This weekend, the two kinds of football played on opposite shores of the Atlantic for once have a shared fascination — handshakes.
Which is stunning, really, because how hard can this be? Extend hand, clasp opponent’s hand, squeeze gently, let go. This is a form of greeting that toddlers manage. It has been performed for centuries, yet in sports it can confound and confuse.
This hang-up over handshakes is mostly a masculine affliction. Poor guys. It must be their man juices. Testosterone. Male pride. Call it what you will. That and thin skins can make them as volatile as gasoline and make the handshake their emotional Everest.
Too hard, too soft, not respectful enough, too respectful and — boom!
But what a laugh. Re-watching Jim Schwartz, coach of the Detroit Lions, or Mark Hughes, manager of Queens Park Rangers in the Premier League, lose it over handshakes gone awry doesn’t grow tiresome. And because sports pit the same protagonists against each other season after season, these mini-dramas keep on giving.
In the NFL, The Handshake, Part I, was last October. After his Lions lost 25-19 to the San Francisco 49ers, Schwartz didn’t take at all kindly to the over-exuberant handshake and backslap he got from the Niners’ winning coach, Jim Harbaugh. So he chased and shoulder-barged him. Words were exchanged. Players stepped in to keep them apart.
“That’s totally on me,” Harbaugh said later. “I shook his hand too hard.”
Part II is in prime time Sunday night, when their teams meet again at San Francisco’s Candlestick Park. This time, will the coaches act like big boys?
There was also a will-they-or-won’t-they handshake question across the pond in the Premier League, at Hughes’ QPR. English newspapers said Hughes’ defender, Anton Ferdinand, was contemplating not shaking hands with John Terry and Ashley Cole of Chelsea.
Unlike Schwartz’s oversensitive reaction to Harbaugh’s handshake, this one was perhaps easier to understand, if not sympathize with.
When Terry and Ferdinand played against each other 11 months ago, things turned ugly. They traded insults after a disputed penalty call. Ferdinand goaded Terry, the Chelsea captain, about an alleged extramarital affair. It later led to Terry being summoned to court to face charges that he racially abused Ferdinand, who is black. Terry was subsequently cleared in July. Cole testified in Terry’s defense.
There still seems to be ill feeling.
Hughes said Friday that his team will shake hands with Chelsea’s players, if that’s what the Premier League wants, but also suggested that Ferdinand could opt out.
“I’m conscious of the fact that every time we play Chelsea the issue of the handshake clouds everybody’s mind and the focus is taken away from a great Premier League game,” he said. “It’s not my decision to make. We’re governed by the Premier League and if we’re told it will go ahead, then we will do that.”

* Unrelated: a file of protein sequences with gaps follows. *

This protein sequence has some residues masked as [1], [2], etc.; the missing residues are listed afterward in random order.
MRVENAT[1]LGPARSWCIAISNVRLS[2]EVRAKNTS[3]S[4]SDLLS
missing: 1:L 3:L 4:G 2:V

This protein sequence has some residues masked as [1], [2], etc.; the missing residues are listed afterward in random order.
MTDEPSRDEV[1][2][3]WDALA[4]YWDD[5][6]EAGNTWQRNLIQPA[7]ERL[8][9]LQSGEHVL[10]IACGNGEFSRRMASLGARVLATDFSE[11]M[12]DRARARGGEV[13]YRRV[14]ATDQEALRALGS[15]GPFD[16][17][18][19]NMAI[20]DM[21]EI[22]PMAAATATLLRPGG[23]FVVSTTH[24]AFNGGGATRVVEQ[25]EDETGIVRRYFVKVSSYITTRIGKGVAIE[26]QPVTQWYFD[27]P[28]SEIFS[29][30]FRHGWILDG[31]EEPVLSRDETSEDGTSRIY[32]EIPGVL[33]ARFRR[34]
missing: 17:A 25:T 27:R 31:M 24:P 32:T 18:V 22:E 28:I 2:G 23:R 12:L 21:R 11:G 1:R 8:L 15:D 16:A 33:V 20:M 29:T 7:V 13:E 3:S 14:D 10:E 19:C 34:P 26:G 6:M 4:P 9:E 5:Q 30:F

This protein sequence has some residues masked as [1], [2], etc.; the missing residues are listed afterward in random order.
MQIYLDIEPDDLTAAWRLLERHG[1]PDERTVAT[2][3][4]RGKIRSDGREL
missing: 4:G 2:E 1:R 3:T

But he added: “Everybody has a mind of their own and will make a personal decision.”
Some commentators suggest that the tradition of pre-game handshakes — in soccer as well as other sports — has become more trouble than it is worth and should be abandoned.
But it does at least serve to give the impression that the players have a minimum of respect for one another, for the match officials and for the rules — even if they don’t subsequently display that on the field. It also reminds everyone, not least the excessively tribal soccer fans, that this is sport, not conflict. And all of that makes this tradition a worthwhile one.
If Ferdinand is still harboring a grudge, so be it. Refusing to shake hands with Terry and Cole would telegraph that. But would it say much more? No.
That was also true of Wayne Bridge’s refusal in 2010 to shake the hand of Terry. That was after newspapers reported that Chelsea’s captain had an affair with Bridge’s former partner, Vanessa Perroncel. Bridge perhaps felt that he made a point by studiously ignoring Terry’s outstretched right hand, but what that point was exactly was never clear. Terry surely didn’t lose sleep over it.
Hughes and Roberto Mancini, the manager of English champion Manchester City, also looked silly when they had a handshake spat in February last year. After their teams drew 1-1, Mancini pointedly didn’t look at Hughes as he extended his hand. Hughes took offense and snatched his own hand away.
“I am little bit old-fashioned,” Hughes said. “Maybe I misread it, but I just felt Roberto didn’t really acknowledge the efforts of my team and how well we’d done by the manner of the way he offered his hand.”
It was all very petty. That is often the case when sportsmen make mountains out of handshakes. Shaking hands can reflect well on them. It at least can make them look like adults capable of putting personal differences aside for the duration of a game or able to graciously accept defeat — even if they are seething inside.
But, often, making an issue of what really is a token gesture can make them look small-minded.
So get on with it.
Shake. Move on.
John Leicester is an international sports columnist for The Associated Press. Write to him at jleicester(at)ap.org or follow him at http://twitter.com/johnleicester
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